The British Library sounds like a great place to work -- or, at least, to go exploring. "By chance I noticed this entirely unknown illustrated copy of Firdawsi’s Shahnamah a few weeks ago," writes Ursula Sims-Williams in the library's Asian and African studies blog. The manuscript has 48 paintings signed by the 17th-century Persian artist Muhammad Yusuf -- … Continue reading Discoveries at the British Library
Curators of non-Western art struggle over whether to exhibit contemporary art in so-called regional galleries -- Chinese, South Asian, African -- or to showcase them in galleries devoted to Contemporary art. After all, today's art scene is global and, indeed, has been for a long time, ever since imperial powers taught European art history and techniques … Continue reading One very good answer to a difficult question
Friends Cheryl and Matt in Toronto introduced us to the Group of Seven at the Art Gallery of Ontario -- and what a treat to read about this forthcoming show and its unexpected curator.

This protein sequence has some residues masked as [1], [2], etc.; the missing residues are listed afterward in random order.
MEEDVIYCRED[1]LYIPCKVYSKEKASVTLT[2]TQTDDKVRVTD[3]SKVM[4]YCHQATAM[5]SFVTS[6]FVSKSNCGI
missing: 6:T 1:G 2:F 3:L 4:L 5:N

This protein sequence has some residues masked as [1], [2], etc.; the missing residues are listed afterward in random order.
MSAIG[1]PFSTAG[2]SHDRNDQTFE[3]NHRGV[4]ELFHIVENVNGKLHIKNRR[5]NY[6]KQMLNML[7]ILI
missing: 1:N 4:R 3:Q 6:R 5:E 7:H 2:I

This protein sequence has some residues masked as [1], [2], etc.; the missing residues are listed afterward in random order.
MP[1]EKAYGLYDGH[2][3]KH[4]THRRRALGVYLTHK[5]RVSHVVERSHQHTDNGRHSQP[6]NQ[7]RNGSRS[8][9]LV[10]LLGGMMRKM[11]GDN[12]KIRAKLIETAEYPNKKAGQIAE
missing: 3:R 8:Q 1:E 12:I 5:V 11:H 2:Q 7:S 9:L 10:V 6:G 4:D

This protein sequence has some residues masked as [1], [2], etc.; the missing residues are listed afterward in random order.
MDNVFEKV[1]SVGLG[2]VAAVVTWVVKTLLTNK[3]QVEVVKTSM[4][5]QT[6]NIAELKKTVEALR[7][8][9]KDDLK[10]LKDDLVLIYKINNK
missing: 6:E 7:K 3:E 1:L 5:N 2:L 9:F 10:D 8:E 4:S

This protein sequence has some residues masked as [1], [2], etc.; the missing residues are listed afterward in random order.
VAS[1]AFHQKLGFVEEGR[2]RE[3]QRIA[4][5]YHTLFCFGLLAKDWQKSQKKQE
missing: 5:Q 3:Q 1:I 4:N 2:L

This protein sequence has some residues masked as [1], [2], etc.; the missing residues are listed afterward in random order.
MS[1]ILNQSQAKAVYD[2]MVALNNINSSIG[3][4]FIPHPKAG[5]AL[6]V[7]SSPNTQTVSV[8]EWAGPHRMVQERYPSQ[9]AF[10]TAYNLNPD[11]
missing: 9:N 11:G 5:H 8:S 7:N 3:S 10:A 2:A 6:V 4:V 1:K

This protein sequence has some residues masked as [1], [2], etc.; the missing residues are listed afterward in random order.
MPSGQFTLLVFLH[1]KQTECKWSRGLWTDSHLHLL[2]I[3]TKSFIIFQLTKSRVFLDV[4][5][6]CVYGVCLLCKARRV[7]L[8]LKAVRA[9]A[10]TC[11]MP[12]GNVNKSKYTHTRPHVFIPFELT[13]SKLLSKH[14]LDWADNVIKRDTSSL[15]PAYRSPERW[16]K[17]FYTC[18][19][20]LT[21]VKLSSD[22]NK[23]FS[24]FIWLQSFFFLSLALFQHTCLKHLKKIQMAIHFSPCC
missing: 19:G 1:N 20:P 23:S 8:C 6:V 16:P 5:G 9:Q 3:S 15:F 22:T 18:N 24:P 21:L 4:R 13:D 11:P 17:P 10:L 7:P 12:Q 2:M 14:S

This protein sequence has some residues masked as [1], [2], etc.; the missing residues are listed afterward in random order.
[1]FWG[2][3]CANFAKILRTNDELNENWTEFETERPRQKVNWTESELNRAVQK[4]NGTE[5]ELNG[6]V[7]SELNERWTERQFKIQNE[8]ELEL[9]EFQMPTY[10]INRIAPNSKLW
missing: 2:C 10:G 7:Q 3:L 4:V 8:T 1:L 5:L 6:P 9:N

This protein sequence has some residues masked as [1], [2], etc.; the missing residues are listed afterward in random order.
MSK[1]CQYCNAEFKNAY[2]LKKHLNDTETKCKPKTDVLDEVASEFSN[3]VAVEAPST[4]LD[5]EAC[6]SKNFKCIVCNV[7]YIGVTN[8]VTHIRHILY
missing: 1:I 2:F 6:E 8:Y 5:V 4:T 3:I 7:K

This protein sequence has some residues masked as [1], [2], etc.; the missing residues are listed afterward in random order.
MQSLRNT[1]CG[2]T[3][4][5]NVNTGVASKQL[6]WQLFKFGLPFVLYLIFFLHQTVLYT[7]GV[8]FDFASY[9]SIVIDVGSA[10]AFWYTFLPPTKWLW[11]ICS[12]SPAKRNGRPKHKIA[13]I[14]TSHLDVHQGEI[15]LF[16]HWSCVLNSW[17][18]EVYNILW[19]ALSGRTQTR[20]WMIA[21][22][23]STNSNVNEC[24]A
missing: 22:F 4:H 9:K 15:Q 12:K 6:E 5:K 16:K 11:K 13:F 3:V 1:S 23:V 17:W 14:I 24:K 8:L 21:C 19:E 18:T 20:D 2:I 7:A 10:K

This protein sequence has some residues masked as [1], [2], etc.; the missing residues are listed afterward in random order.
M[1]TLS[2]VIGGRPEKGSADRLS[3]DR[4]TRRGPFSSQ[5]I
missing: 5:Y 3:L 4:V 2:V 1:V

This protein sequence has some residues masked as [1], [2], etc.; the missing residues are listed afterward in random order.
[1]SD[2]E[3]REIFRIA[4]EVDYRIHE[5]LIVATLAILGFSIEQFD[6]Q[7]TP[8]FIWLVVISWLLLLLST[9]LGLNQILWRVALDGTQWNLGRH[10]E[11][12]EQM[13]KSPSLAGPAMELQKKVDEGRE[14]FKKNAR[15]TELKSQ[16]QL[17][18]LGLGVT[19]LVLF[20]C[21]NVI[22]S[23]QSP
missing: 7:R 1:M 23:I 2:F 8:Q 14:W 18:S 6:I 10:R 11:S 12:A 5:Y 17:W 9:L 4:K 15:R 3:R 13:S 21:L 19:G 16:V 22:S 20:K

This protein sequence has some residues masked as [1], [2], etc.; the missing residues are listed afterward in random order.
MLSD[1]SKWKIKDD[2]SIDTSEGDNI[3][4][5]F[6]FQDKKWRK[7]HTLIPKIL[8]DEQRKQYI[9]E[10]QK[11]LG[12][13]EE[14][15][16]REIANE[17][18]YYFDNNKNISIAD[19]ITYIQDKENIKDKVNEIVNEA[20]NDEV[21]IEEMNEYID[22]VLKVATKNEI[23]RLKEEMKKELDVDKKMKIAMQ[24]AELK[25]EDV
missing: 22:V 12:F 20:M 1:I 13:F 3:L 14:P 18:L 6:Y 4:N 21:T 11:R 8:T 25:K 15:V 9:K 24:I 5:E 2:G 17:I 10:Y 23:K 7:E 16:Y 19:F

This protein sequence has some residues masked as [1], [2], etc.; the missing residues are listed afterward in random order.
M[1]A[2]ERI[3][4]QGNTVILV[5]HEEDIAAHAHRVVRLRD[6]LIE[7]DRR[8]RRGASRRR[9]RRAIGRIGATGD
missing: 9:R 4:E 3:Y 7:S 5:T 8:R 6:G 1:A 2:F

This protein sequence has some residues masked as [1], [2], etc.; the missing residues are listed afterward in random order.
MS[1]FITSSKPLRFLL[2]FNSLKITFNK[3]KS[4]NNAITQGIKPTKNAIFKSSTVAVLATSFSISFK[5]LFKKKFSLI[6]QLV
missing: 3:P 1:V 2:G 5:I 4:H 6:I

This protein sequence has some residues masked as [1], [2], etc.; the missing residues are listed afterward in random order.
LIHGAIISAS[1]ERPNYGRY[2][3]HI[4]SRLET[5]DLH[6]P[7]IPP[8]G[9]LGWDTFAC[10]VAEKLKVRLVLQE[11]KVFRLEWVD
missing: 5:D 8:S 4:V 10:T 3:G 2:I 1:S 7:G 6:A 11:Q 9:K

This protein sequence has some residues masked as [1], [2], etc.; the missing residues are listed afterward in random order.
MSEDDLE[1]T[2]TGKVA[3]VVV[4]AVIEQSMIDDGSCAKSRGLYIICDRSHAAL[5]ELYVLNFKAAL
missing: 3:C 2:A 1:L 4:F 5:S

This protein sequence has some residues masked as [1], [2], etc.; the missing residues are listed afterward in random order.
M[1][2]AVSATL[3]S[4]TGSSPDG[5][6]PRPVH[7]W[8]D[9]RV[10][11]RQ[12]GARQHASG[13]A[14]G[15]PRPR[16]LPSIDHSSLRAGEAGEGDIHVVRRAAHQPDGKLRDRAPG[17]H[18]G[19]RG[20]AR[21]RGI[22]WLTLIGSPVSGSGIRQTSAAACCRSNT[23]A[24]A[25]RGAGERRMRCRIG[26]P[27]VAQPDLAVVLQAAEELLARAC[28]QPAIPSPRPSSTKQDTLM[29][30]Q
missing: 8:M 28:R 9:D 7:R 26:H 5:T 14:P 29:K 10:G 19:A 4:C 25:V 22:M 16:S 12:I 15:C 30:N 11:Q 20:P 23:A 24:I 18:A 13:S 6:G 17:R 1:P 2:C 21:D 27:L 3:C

Every month or so, the postman delivers a card from my brother Dixon -- a card he has found at a Goodwill shop or in a discount bin and which, with the same precision and care he invests in his collages, he alters by inserting postage stamps and cut out photos, turning them into catnip … Continue reading Catnip
So many yogas, so little time… and so few words. In my WSJ review of "Yoga: The Art of Transformation" at the Smithsonian's Sackler, I did not have the space to single out an 8th-century ivory carving from Kashmir. Less than five inches tall, it draws you into the story of the Buddha as he adopts, then rejects … Continue reading A constellation of yogas